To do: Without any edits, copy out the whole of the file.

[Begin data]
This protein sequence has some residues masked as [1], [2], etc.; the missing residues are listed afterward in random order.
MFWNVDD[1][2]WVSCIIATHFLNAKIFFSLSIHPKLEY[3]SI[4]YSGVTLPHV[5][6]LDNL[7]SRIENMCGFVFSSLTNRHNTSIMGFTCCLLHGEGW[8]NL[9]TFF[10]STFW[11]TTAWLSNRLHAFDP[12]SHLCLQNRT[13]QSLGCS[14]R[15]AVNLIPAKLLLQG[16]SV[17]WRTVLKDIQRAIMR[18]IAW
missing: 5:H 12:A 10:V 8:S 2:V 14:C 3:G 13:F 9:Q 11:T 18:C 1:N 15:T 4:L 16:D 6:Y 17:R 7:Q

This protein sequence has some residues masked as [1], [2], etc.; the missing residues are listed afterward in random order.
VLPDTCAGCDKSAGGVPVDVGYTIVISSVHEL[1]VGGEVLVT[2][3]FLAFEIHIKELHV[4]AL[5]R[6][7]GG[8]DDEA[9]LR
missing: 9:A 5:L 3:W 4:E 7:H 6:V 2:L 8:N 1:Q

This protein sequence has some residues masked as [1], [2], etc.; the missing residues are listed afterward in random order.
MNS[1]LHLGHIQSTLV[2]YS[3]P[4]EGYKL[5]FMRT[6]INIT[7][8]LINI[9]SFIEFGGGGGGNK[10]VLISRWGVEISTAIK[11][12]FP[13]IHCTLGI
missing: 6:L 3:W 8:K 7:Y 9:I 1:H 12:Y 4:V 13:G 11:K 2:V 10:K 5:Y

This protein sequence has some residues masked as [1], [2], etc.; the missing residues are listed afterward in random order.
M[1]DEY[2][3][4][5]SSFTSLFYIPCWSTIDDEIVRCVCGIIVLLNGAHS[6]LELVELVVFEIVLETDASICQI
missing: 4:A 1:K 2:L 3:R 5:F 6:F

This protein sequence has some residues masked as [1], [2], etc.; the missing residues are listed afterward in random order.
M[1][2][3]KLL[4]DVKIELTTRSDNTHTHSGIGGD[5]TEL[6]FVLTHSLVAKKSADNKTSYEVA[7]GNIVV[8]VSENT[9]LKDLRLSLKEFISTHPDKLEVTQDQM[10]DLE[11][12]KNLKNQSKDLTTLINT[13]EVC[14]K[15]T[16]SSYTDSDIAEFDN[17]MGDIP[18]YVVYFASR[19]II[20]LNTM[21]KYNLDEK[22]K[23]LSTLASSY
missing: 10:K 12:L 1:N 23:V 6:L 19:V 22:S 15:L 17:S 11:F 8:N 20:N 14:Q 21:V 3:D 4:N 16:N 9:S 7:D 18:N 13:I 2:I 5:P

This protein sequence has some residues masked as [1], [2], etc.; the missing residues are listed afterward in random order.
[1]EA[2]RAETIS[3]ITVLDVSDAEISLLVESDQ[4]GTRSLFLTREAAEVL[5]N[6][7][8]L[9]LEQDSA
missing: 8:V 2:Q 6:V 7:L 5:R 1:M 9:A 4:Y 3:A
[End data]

This protein sequence has some residues masked as [1], [2], etc.; the missing residues are listed afterward in random order.
MFWNVDD[1][2]WVSCIIATHFLNAKIFFSLSIHPKLEY[3]SI[4]YSGVTLPHV[5][6]LDNL[7]SRIENMCGFVFSSLTNRHNTSIMGFTCCLLHGEGW[8]NL[9]TFF[10]STFW[11]TTAWLSNRLHAFDP[12]SHLCLQNRT[13]QSLGCS[14]R[15]AVNLIPAKLLLQG[16]SV[17]WRTVLKDIQRAIMR[18]IAW
missing: 5:H 12:A 10:V 8:S 2:V 14:C 3:G 13:F 9:Q 11:T 18:C 1:N 15:T 4:L 16:D 6:Y 17:R 7:Q

This protein sequence has some residues masked as [1], [2], etc.; the missing residues are listed afterward in random order.
VLPDTCAGCDKSAGGVPVDVGYTIVISSVHEL[1]VGGEVLVT[2][3]FLAFEIHIKELHV[4]AL[5]R[6][7]GG[8]DDEA[9]LR
missing: 9:A 5:L 3:W 4:E 7:H 6:V 2:L 8:N 1:Q

This protein sequence has some residues masked as [1], [2], etc.; the missing residues are listed afterward in random order.
MNS[1]LHLGHIQSTLV[2]YS[3]P[4]EGYKL[5]FMRT[6]INIT[7][8]LINI[9]SFIEFGGGGGGNK[10]VLISRWGVEISTAIK[11][12]FP[13]IHCTLGI
missing: 6:L 3:W 8:K 7:Y 9:I 1:H 12:Y 4:V 13:G 11:K 2:V 10:K 5:Y

This protein sequence has some residues masked as [1], [2], etc.; the missing residues are listed afterward in random order.
M[1]DEY[2][3][4][5]SSFTSLFYIPCWSTIDDEIVRCVCGIIVLLNGAHS[6]LELVELVVFEIVLETDASICQI
missing: 4:A 1:K 2:L 3:R 5:F 6:F

This protein sequence has some residues masked as [1], [2], etc.; the missing residues are listed afterward in random order.
M[1][2][3]KLL[4]DVKIELTTRSDNTHTHSGIGGD[5]TEL[6]FVLTHSLVAKKSADNKTSYEVA[7]GNIVV[8]VSENT[9]LKDLRLSLKEFISTHPDKLEVTQDQM[10]DLE[11][12]KNLKNQSKDLTTLINT[13]EVC[14]K[15]T[16]SSYTDSDIAEFDN[17]MGDIP[18]YVVYFASR[19]II[20]LNTM[21]KYNLDEK[22]K[23]LSTLASSY
missing: 10:K 12:L 1:N 23:V 6:L 19:V 22:S 15:L 17:S 11:F 8:N 20:N 14:Q 21:V 3:D 4:N 16:N 9:S 7:D 18:N 13:I 2:I 5:P

This protein sequence has some residues masked as [1], [2], etc.; the missing residues are listed afterward in random order.
[1]EA[2]RAETIS[3]ITVLDVSDAEISLLVESDQ[4]GTRSLFLTREAAEVL[5]N[6][7][8]L[9]LEQDSA
missing: 8:V 2:Q 6:V 7:L 5:R 1:M 9:A 4:Y 3:A